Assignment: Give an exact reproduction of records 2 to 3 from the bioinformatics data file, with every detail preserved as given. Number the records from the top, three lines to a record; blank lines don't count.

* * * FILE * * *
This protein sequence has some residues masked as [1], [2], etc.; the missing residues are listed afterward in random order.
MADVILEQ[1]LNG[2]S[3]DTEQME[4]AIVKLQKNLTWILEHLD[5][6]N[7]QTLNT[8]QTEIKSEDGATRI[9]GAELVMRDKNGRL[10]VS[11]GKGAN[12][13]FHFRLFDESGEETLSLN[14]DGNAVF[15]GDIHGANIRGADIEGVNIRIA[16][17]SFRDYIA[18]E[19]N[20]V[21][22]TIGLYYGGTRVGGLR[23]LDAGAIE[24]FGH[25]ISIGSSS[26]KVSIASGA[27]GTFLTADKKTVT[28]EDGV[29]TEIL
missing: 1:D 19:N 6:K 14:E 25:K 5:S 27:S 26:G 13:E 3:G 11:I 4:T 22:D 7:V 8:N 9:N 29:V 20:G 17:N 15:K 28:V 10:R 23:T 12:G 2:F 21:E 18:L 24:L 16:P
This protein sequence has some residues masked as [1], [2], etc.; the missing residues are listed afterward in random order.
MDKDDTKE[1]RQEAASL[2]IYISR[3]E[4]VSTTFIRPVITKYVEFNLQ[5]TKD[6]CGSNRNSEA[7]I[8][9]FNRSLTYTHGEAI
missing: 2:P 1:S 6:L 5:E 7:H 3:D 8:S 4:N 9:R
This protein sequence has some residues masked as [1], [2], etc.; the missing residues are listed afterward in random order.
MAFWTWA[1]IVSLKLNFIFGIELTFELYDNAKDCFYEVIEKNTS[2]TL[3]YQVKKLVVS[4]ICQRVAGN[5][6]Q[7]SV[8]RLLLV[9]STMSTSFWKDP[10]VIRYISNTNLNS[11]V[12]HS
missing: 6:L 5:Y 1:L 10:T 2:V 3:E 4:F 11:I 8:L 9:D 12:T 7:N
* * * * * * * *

This protein sequence has some residues masked as [1], [2], etc.; the missing residues are listed afterward in random order.
MDKDDTKE[1]RQEAASL[2]IYISR[3]E[4]VSTTFIRPVITKYVEFNLQ[5]TKD[6]CGSNRNSEA[7]I[8][9]FNRSLTYTHGEAI
missing: 2:P 1:S 6:L 5:E 7:H 3:D 8:S 4:N 9:R
This protein sequence has some residues masked as [1], [2], etc.; the missing residues are listed afterward in random order.
MAFWTWA[1]IVSLKLNFIFGIELTFELYDNAKDCFYEVIEKNTS[2]TL[3]YQVKKLVVS[4]ICQRVAGN[5][6]Q[7]SV[8]RLLLV[9]STMSTSFWKDP[10]VIRYISNTNLNS[11]V[12]HS
missing: 6:L 5:Y 1:L 10:T 2:V 3:E 4:F 11:I 8:L 9:D 12:T 7:N